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The Hollywood Reporter was on the Tony Awards red carpet outside of New York’s Radio City Music Hall on Sunday night speaking with the nominees and presenters about their performances, upcoming projects and more.
Read on to find out what they had to say.
Jeremy Pope was up at 5 a.m.
The Broadway casts had to wake up at the crack of dawn before Tony rehearsals and a matinee show, but Pope has a historic two nominations, for Ain’t Too Proud and Choir Boy, and performed with both shows on the telecast. “I woke up at 5:15 to my voice teacher Liz Caplan. We did a voice lesson … I went and did the matinee. One eye was open, one eye was closed — they said it was a good show,” Pope said. “It feels so special. I keep trying to tell myself to be in the moment and look out in the house and take it all in, because it’s rare to have this opportunity.”
Kristin Chenoweth would be an extra in The Prom movie.
The Tony winner introduced the performance of The Prom, which Ryan Murphy is adapting for a Netflix movie. The musical follows a young high schooler whose prom is cancelled when she decides to take her girlfriend, and a group of Broadway stars come to town to stand up for her. “It’s a real story. I remember when it happened and that poor girl and everybody said she shouldn’t do it, and now, of course, we have a show about it,” Chenoweth said. Would she be in the movie? “If they asked me! Heck, I’d stand in the back as a group scene,” she said.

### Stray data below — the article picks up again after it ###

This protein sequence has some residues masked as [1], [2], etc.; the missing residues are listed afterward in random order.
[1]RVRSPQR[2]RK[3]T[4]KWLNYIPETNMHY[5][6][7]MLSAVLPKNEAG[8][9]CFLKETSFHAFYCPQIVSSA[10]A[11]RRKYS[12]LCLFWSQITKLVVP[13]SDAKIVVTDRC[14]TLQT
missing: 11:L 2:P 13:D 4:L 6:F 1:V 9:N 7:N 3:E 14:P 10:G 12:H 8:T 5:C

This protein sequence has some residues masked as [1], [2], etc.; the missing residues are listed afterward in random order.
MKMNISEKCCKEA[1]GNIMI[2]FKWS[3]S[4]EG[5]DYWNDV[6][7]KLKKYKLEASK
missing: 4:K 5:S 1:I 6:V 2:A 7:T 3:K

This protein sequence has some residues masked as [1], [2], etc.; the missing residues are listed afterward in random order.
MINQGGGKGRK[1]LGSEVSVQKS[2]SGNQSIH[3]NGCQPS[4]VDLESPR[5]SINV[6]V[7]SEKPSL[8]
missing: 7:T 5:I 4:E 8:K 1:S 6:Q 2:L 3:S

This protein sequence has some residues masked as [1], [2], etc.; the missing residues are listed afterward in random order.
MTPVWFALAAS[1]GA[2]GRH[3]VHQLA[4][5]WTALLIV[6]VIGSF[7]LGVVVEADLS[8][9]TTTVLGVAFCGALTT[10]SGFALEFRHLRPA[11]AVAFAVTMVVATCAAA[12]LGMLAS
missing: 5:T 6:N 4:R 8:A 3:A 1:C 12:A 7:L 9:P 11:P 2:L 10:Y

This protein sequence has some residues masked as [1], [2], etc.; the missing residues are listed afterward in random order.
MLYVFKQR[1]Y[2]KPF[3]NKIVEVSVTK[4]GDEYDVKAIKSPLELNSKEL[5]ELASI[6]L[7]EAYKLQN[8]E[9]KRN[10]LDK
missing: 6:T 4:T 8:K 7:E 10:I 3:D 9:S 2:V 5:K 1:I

Rachel Chavkin is celebrating her baby daddies.
The Tony-winning director is a surrogate for her best friend’s baby, and she spoke about the importance about the red carpet’s theme for World Pride. “I’ve been talking about Jake and Nick, my baby daddies nonstop in response to this,” Chavkin said. “It’s a reminder of how important legal battles are and a reminder of how devastated the Supreme Court is right now. I’m very happy that we’re in a moment and I this won’t go away but it has to be defended. That their rights to be married to raise a child to have a family and the life that they want to persist while we maintain and celebrate queerness.”
Joe Iconis had no idea about the Be More Chill parody song on the Tonys.
After the dress rehearsal, the Tony-nominated composer of Be More Chill received countless texts about James Corden’s tribute to his song “Michael in the Bathroom.” “I’m going to be totally surprised!” Iconis said, adding that he was excited his musical, which is a viral sensation, would get a little airtime. “Thank goodness! I wanted there to be 30 Be More Chill moments on the ceremony. I wanted to do a song on the ceremony. So the fact that there’s a moment, that feels about right.”
Scott Ellis switched the Tootsie Tony Awards number a week ago.
The Tootsie cast was originally going to perform Dorothy’s audition scene in the musical adapted from the 1982 movie. “I realized while I was watching it that moment that he first auditions, you’ve got to understand much more of what he’s at stake on, whereas at the end of the first act, he’s in this fantasy of anything can work,” Ellis said, switching the number to “Unstoppable.”
Eddie Perfect wants to rewrite lyrics every time the Beetlejuice cast performs for TV.
The Beetlejuice composer rewrote the lyrics of “The Whole Being Dead Thing” for the Tony Awards, and he said he’d do it for any live broadcast or event. “It’s one of those things where Beetlejuice is a fourth-wall-breaker and the song ‘The Whole Being Dead Thing’ is a welcome to the theater. It would just feel weird if we pretended we were in the Winter Garden,” Perfect said. “If we ever do a shoe convention, Beetlejuice will be singing about shoes.”
Judith Light celebrates the LGBTQ+ community every day.